Latest Honda Civic Type R Introduced in Geneva
Type R Concept Also Introduces a New Bodystyle.
North America already gets a hot Civic in the form of the two-door Si, but the sporty setup for Europe and Japan bears the Type R name. Though North American buyers do not get a Type R model, the Si offers the same powertrain with less aggressive chassis tuning than a Type R. Introduced as a near-production concept at the Geneva auto show the first week of March 2006, the Civic Type R is a three-door hatchback instead of the two-door coupe sold in the USA and, shortly, the American four-door Si sedan versions. In the USA, Type R has been reserved for Honda’s Acura division, but, while the model designator may not be appropriate for the Honda brand in the States, Civic Type R components may be desirable.
Though the previous Type R Integra won over many U.S. enthusiasts, we haven’t seen a Type R in the States since the 2001 model year version. The Type S models that Acura offers now do not have the same rough edges and aggressive personalities of Type R models.
The Civic Type R gets the same 197HP 2.0L DOHC 16v I4 that the U.S. Si offers and goes on sale in early 2007. Civic Type R models have traditionally offered about 200HP, but with the improvements to the suspension and chassis that the 2006MY change brought being further enhanced by the Type R treatment, the driving experience should be more involving and entertaining. More pedestrian versions of the 3-door hatchback will launch ahead of the Type R in Europe and Japan, though North America will not see the 3-door bodystyle. As Honda also announced its return to Formula 1 with a full works team, the company asked team driver Jenson Button to assist with the Geneva Civic Type R Concept unveiling.
Type R: What’s In a Name?
Honda first introduced the Type R name on hot motorcycles. Honda has not as liberally applied the Type R philosophy to its model ranges as companies like BMW have done with M models, Mercedes-Benz with AMG cars, and even the Chrysler Group with their comparatively new SRT Group.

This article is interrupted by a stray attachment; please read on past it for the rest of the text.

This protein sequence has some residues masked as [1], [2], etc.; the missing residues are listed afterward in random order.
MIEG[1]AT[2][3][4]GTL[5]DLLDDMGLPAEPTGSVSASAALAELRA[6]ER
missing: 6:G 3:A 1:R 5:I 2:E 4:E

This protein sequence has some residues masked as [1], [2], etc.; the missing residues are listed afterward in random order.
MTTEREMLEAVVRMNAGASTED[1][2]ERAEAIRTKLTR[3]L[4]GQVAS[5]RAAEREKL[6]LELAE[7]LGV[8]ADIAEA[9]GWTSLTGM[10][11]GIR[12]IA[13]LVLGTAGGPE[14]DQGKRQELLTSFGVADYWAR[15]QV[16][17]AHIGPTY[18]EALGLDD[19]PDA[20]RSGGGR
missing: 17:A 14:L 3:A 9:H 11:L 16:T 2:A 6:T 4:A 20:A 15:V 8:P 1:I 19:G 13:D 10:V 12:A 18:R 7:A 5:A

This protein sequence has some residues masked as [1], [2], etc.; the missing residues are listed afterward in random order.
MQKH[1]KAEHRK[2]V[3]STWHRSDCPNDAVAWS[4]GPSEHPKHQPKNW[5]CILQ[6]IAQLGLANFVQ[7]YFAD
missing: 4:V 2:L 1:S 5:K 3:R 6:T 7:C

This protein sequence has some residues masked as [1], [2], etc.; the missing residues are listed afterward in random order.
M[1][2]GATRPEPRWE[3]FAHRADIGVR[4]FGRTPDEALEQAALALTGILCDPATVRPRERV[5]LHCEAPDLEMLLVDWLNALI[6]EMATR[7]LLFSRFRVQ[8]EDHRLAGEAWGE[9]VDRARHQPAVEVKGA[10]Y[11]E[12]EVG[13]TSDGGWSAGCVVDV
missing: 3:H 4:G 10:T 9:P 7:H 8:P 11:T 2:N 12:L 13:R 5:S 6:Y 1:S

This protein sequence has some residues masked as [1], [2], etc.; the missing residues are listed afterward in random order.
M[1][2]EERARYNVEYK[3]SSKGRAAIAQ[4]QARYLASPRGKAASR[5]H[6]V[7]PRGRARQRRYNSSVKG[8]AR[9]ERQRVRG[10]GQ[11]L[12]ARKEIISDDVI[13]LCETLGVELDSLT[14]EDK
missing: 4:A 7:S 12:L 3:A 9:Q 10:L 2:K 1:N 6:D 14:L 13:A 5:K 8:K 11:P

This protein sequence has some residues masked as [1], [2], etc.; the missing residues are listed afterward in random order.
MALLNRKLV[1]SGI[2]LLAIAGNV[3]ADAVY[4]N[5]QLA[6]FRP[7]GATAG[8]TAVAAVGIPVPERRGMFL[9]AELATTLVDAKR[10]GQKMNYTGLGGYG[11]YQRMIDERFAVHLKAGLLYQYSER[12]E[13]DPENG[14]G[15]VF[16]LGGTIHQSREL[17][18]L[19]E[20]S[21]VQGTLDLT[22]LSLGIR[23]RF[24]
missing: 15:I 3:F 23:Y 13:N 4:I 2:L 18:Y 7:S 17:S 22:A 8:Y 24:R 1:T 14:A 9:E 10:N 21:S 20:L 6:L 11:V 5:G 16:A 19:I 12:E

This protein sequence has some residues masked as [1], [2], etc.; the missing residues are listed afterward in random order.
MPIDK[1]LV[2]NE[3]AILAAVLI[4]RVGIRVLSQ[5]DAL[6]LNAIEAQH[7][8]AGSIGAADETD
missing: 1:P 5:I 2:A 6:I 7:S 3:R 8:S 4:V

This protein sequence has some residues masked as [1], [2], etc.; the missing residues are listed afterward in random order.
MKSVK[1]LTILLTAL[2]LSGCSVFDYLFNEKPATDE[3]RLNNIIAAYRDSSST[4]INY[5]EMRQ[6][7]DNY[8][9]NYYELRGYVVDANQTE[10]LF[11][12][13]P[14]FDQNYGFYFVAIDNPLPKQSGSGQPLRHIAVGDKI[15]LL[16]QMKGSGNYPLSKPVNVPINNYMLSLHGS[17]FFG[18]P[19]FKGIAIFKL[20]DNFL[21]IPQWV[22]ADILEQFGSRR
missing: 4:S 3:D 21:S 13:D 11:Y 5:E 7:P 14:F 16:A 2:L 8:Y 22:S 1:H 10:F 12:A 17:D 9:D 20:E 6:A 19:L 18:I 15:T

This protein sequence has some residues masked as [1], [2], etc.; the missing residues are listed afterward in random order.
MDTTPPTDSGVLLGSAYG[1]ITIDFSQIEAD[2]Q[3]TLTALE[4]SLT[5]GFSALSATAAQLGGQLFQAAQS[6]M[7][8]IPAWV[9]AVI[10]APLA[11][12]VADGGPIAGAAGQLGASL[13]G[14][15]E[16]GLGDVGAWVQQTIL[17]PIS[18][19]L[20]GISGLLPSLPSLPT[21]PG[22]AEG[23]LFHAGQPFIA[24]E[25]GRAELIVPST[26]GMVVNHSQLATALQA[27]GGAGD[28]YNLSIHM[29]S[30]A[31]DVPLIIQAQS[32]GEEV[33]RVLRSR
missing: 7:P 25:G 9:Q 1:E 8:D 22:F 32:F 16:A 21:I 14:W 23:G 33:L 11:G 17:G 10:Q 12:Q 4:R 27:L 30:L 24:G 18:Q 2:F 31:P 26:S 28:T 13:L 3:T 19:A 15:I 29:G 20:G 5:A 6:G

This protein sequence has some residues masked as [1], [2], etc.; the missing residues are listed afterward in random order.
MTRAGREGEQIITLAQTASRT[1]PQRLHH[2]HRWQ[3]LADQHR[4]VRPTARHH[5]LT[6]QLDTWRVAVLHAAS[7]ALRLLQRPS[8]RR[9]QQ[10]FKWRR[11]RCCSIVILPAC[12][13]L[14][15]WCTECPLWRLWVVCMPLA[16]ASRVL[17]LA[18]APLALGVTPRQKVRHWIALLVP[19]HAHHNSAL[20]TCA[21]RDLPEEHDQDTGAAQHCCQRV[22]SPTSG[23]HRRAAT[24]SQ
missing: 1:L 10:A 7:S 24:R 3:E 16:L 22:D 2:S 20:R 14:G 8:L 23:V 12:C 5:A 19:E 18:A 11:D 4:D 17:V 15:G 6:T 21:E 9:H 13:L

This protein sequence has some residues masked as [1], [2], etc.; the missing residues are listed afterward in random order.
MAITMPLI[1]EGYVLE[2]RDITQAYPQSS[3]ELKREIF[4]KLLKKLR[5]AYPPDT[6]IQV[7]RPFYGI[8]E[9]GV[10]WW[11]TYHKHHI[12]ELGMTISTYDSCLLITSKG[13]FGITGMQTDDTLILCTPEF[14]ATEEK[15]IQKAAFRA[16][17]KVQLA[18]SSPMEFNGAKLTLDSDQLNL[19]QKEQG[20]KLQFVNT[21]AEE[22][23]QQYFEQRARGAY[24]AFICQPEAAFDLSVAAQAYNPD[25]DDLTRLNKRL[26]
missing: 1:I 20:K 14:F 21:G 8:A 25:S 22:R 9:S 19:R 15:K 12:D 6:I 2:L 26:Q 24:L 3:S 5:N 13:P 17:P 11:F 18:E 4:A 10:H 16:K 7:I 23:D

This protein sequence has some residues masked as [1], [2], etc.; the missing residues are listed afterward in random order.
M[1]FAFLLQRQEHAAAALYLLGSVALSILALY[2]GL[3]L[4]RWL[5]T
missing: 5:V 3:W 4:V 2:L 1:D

The first car was the NSX-R in 1992, with reduced weight, stiffer suspension, Recaro seats, MOMO steering wheel, and production limited to 1995 units. This version was offered in the States as the 1993 Acura NSX-R. In September 1995, Japan got a Honda Integra Type-R equipped with a 200HP 1.8L DOHC VTEC, helical limited-slip differential, sports suspension, and various interior/exterior sporting cues. The Acura Integra Type R was offered in the States for 1997, 1998, 2000, and 2001 model years. Though available only in white at first, later years saw it available only in yellow and black. The 2001MY version got a 220HP 2.0L engine overseas, while the U.S. Acura Integra Type R stayed with the 195HP 1.8L. The 220HP Civic Type R was also the one that made the move from five- to six-speed manual transmission. Since the Integra’s replacement with the RSX, there have been Type S models for Acura’s range, offering similar power to the coveted Type R models but with a less outgoing exterior and less aggressive suspension setups.
After the 2001 Integra Type R, Type R models have not been offered in the States. Before their departure, the Type R models did much for improving Honda’s image with the tuner set, Acura badge or not, and owners still talk amongst themselves on forums like Honda-Acura.net. The seventh-generation Civic was also available in Japan and Europe with a three-door Type R model, launched in October 2001 and built in the U.K. until September 2005. Production ended as the plant was being readied to build eighth-generation Civics, including the 2007 Civic Type R. Europe also offered an Accord Type R in 1998.
Type R Philosophy
According to press materials surrounding the 2006 Civic Type R Concept launch, the Type R philosophy is about building a car with a well-engineered, exciting driving experience. Honda’s Type R cars look to simple engineering solutions rather than electronic driving aids like all-wheel drive, stability control, or traction control, and these cars are developed with their own engineering approach for a unique personality.
The driving experience is meant to be similar to the feel of driving a racing car. To make the driver feel a part of the machine, Type R cars get high levels of feedback in sound, steering, response, and handling. Though Type R cars do not have to be the fastest, Honda does insure they get at least above average gear-change quality, braking, steering, and handling. A purity of experience is ensured by eliminating driving aids (think stability programs) and sound proofing. Type R cars offered few amenities, even before features like satellite navigation or hands-free phones were available, and you won’t find leather seats in a Type R. Part of Honda’s Type R philosophy is for normally aspirated engines for smoother power delivery throughout the rev range instead of looking to turbochargers or superchargers to increase the pure horsepower numbers. Contributing to the more involving drive is a high degree of torsional rigidity for Type R cars, improving balance in handling.